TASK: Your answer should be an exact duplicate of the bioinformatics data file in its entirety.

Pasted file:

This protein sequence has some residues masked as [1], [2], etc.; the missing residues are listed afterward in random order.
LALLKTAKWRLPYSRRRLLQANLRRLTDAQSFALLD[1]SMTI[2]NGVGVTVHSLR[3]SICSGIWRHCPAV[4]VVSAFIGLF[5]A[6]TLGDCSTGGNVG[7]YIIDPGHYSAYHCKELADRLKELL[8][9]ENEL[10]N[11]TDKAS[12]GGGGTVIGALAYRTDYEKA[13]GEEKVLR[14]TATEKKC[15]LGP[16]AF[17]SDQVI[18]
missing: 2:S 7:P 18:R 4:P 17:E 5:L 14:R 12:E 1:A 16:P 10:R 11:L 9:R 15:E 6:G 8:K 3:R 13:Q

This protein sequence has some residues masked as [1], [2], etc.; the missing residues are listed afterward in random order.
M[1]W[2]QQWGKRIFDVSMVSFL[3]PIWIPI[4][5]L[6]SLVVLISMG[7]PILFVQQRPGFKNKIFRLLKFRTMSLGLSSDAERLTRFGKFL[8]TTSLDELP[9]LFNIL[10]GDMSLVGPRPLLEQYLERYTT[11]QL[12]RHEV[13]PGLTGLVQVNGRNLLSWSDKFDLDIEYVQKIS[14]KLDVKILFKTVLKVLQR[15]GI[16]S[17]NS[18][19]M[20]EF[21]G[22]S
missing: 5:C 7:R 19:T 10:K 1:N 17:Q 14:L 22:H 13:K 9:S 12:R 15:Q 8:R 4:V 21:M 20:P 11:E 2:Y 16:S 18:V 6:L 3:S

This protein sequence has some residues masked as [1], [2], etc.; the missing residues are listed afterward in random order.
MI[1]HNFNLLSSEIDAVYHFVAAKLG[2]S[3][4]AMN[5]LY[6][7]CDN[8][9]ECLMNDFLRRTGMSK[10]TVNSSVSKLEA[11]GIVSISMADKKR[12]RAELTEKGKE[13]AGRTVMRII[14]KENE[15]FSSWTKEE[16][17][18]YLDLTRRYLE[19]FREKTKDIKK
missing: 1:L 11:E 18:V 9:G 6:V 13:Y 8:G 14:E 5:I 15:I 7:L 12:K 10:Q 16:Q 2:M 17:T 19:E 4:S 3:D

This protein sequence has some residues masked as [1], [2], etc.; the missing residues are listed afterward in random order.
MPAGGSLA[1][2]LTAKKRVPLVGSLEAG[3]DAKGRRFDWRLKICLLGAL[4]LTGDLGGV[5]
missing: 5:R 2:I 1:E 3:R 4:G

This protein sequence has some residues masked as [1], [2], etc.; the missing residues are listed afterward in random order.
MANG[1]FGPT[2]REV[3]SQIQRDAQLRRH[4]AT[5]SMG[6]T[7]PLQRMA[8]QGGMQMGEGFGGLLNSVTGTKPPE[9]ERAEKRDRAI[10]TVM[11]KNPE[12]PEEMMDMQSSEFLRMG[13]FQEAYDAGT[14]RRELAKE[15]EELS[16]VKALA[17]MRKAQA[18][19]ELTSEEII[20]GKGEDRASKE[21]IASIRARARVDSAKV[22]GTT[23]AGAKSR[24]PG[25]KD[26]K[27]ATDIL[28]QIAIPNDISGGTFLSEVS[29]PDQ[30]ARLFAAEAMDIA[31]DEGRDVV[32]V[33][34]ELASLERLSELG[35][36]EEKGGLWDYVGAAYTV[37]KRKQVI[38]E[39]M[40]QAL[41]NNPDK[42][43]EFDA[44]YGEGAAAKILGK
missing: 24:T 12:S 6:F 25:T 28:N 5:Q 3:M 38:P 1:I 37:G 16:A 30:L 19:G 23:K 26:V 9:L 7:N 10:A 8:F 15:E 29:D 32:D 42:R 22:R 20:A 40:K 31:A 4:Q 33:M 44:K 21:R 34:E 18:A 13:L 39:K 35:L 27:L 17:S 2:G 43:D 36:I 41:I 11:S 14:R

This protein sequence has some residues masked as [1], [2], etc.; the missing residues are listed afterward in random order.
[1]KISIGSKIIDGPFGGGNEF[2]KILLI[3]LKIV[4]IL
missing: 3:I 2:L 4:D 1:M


This protein sequence has some residues masked as [1], [2], etc.; the missing residues are listed afterward in random order.
LALLKTAKWRLPYSRRRLLQANLRRLTDAQSFALLD[1]SMTI[2]NGVGVTVHSLR[3]SICSGIWRHCPAV[4]VVSAFIGLF[5]A[6]TLGDCSTGGNVG[7]YIIDPGHYSAYHCKELADRLKELL[8][9]ENEL[10]N[11]TDKAS[12]GGGGTVIGALAYRTDYEKA[13]GEEKVLR[14]TATEKKC[15]LGP[16]AF[17]SDQVI[18]
missing: 2:S 7:P 18:R 4:P 17:E 5:L 14:R 12:E 1:A 16:P 10:R 11:L 9:R 15:E 6:G 8:K 3:R 13:Q

This protein sequence has some residues masked as [1], [2], etc.; the missing residues are listed afterward in random order.
M[1]W[2]QQWGKRIFDVSMVSFL[3]PIWIPI[4][5]L[6]SLVVLISMG[7]PILFVQQRPGFKNKIFRLLKFRTMSLGLSSDAERLTRFGKFL[8]TTSLDELP[9]LFNIL[10]GDMSLVGPRPLLEQYLERYTT[11]QL[12]RHEV[13]PGLTGLVQVNGRNLLSWSDKFDLDIEYVQKIS[14]KLDVKILFKTVLKVLQR[15]GI[16]S[17]NS[18][19]M[20]EF[21]G[22]S
missing: 5:C 7:R 19:T 10:K 1:N 17:Q 14:L 22:H 13:K 9:S 12:R 15:Q 8:R 4:V 21:M 20:P 11:E 2:Y 16:S 18:V 6:L 3:S

This protein sequence has some residues masked as [1], [2], etc.; the missing residues are listed afterward in random order.
MI[1]HNFNLLSSEIDAVYHFVAAKLG[2]S[3][4]AMN[5]LY[6][7]CDN[8][9]ECLMNDFLRRTGMSK[10]TVNSSVSKLEA[11]GIVSISMADKKR[12]RAELTEKGKE[13]AGRTVMRII[14]KENE[15]FSSWTKEE[16][17][18]YLDLTRRYLE[19]FREKTKDIKK
missing: 1:L 11:E 18:V 9:G 6:V 13:Y 8:G 14:E 5:I 15:I 7:L 12:K 10:Q 16:Q 2:M 17:T 19:E 4:S 3:D

This protein sequence has some residues masked as [1], [2], etc.; the missing residues are listed afterward in random order.
MPAGGSLA[1][2]LTAKKRVPLVGSLEAG[3]DAKGRRFDWRLKICLLGAL[4]LTGDLGGV[5]
missing: 5:R 2:I 1:E 3:R 4:G

This protein sequence has some residues masked as [1], [2], etc.; the missing residues are listed afterward in random order.
MANG[1]FGPT[2]REV[3]SQIQRDAQLRRH[4]AT[5]SMG[6]T[7]PLQRMA[8]QGGMQMGEGFGGLLNSVTGTKPPE[9]ERAEKRDRAI[10]TVM[11]KNPE[12]PEEMMDMQSSEFLRMG[13]FQEAYDAGT[14]RRELAKE[15]EELS[16]VKALA[17]MRKAQA[18][19]ELTSEEII[20]GKGEDRASKE[21]IASIRARARVDSAKV[22]GTT[23]AGAKSR[24]PG[25]KD[26]K[27]ATDIL[28]QIAIPNDISGGTFLSEVS[29]PDQ[30]ARLFAAEAMDIA[31]DEGRDVV[32]V[33][34]ELASLERLSELG[35][36]EEKGGLWDYVGAAYTV[37]KRKQVI[38]E[39]M[40]QAL[41]NNPDK[42][43]EFDA[44]YGEGAAAKILGK
missing: 24:T 12:S 6:F 25:T 28:N 5:Q 3:M 38:P 1:I 37:G 16:A 30:L 19:G 23:K 26:V 9:L 7:N 10:A 8:F 15:E 29:D 32:D 42:R 22:R 20:A 40:K 31:A 4:Q 33:M 44:K 21:R 34:E 18:A 13:L 39:K 35:L 27:L 17:S 2:G 43:D 36:I 41:I 11:S 14:R

This protein sequence has some residues masked as [1], [2], etc.; the missing residues are listed afterward in random order.
[1]KISIGSKIIDGPFGGGNEF[2]KILLI[3]LKIV[4]IL
missing: 3:I 2:L 4:D 1:M